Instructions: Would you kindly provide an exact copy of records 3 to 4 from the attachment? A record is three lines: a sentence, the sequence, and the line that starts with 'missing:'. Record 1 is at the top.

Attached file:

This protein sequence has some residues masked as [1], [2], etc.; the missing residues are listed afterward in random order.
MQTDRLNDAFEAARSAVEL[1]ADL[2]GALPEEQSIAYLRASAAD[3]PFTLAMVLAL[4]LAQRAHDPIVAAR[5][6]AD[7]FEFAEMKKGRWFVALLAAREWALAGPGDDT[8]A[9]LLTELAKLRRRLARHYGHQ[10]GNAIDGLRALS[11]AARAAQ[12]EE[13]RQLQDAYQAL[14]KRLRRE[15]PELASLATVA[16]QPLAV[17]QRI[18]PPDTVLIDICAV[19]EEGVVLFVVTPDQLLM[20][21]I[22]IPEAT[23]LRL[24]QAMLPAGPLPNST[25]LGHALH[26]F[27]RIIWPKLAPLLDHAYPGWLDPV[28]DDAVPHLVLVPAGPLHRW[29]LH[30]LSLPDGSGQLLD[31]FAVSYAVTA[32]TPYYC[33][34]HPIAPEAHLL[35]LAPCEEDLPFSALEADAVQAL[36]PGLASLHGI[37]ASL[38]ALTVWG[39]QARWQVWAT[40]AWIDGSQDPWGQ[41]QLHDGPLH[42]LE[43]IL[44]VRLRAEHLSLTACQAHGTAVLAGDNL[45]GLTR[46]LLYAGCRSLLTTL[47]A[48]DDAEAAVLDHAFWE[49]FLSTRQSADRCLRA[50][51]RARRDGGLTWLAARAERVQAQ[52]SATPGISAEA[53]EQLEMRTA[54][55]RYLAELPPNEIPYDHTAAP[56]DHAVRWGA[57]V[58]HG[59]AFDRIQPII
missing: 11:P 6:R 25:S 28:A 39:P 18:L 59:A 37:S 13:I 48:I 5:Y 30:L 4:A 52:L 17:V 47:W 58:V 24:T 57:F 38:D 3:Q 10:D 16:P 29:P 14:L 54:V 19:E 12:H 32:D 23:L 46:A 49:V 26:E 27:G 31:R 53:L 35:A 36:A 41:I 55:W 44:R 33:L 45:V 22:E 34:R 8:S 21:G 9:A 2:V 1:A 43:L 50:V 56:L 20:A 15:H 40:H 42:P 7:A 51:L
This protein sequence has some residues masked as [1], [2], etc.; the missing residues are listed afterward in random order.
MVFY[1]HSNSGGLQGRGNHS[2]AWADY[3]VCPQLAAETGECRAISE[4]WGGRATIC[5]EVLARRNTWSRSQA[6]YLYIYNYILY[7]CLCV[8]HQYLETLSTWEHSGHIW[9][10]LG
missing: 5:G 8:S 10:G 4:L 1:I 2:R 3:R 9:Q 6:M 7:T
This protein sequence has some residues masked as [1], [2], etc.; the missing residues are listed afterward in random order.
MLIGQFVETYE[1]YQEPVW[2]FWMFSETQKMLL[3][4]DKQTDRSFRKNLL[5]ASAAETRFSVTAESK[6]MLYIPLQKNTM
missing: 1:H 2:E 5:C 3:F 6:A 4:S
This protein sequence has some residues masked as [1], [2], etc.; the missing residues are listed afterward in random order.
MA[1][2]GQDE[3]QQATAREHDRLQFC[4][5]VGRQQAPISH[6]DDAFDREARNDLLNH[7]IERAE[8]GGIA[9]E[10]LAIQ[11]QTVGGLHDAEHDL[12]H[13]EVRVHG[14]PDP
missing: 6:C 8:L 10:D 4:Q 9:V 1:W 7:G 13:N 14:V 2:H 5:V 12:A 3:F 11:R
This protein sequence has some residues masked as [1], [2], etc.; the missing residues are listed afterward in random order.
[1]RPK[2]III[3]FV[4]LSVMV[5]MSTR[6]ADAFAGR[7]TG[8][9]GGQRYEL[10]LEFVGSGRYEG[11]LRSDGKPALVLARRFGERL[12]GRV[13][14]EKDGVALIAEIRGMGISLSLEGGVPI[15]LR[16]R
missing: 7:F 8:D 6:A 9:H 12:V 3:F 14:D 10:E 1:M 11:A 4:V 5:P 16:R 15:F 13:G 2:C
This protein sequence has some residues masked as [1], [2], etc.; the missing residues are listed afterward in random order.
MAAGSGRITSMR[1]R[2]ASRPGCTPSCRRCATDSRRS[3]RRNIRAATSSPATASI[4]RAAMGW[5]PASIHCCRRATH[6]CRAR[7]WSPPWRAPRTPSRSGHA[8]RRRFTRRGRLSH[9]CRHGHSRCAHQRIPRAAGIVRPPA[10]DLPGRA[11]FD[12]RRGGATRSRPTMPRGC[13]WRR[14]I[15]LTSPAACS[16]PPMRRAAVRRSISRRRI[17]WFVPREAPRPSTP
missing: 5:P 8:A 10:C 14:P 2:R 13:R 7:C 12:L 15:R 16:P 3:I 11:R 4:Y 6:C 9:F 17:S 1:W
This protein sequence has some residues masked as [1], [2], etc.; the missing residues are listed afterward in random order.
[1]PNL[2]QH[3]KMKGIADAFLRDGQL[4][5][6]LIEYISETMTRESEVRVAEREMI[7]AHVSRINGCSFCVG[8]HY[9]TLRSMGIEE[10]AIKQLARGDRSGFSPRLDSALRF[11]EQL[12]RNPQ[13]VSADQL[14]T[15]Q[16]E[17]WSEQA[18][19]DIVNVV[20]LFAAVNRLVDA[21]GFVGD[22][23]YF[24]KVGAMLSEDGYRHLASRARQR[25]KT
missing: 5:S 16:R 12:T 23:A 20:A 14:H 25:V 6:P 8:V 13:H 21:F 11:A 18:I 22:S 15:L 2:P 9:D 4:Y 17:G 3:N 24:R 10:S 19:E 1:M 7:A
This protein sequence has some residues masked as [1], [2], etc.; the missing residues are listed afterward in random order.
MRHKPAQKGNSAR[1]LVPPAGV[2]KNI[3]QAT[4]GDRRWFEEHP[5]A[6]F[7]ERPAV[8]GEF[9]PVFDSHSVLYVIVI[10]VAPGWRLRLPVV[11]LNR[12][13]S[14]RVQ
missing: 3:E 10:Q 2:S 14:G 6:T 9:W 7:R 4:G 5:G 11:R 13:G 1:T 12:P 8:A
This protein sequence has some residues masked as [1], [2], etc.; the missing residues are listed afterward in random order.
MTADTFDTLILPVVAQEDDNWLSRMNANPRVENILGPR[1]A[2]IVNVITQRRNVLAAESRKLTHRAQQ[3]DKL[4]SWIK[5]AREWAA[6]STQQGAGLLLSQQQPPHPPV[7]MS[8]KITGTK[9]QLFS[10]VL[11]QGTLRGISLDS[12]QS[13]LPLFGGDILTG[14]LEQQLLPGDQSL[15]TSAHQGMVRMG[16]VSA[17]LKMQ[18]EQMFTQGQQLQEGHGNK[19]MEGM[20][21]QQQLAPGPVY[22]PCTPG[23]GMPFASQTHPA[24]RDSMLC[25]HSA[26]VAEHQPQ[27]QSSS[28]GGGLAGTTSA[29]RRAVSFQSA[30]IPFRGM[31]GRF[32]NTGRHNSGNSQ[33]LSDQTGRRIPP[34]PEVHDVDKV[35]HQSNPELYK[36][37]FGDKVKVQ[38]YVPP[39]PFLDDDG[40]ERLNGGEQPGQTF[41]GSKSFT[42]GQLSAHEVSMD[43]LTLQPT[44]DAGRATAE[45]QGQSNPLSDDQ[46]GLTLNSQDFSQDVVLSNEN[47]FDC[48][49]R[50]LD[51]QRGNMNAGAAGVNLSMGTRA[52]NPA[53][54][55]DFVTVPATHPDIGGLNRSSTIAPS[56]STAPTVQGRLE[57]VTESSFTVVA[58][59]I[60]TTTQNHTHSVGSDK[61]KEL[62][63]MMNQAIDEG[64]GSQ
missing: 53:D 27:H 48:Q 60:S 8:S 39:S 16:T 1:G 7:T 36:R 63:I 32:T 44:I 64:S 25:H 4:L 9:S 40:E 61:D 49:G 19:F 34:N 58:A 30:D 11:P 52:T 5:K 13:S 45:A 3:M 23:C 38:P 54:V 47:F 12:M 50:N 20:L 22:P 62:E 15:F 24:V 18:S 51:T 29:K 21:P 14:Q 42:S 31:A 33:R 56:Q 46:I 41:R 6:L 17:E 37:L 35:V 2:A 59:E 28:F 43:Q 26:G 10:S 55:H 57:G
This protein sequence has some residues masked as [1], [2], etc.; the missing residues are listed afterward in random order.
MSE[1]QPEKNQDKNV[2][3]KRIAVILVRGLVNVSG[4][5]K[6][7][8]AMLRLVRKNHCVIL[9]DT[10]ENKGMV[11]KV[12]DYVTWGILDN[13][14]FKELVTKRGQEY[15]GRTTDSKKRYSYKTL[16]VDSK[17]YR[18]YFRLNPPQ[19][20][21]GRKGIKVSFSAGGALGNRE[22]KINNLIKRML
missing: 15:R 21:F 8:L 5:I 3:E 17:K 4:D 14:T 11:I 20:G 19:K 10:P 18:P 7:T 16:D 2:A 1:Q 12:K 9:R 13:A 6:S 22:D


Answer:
This protein sequence has some residues masked as [1], [2], etc.; the missing residues are listed afterward in random order.
MLIGQFVETYE[1]YQEPVW[2]FWMFSETQKMLL[3][4]DKQTDRSFRKNLL[5]ASAAETRFSVTAESK[6]MLYIPLQKNTM
missing: 1:H 2:E 5:C 3:F 6:A 4:S
This protein sequence has some residues masked as [1], [2], etc.; the missing residues are listed afterward in random order.
MA[1][2]GQDE[3]QQATAREHDRLQFC[4][5]VGRQQAPISH[6]DDAFDREARNDLLNH[7]IERAE[8]GGIA[9]E[10]LAIQ[11]QTVGGLHDAEHDL[12]H[13]EVRVHG[14]PDP
missing: 6:C 8:L 10:D 4:Q 9:V 1:W 7:G 13:N 14:V 2:H 5:V 12:A 3:F 11:R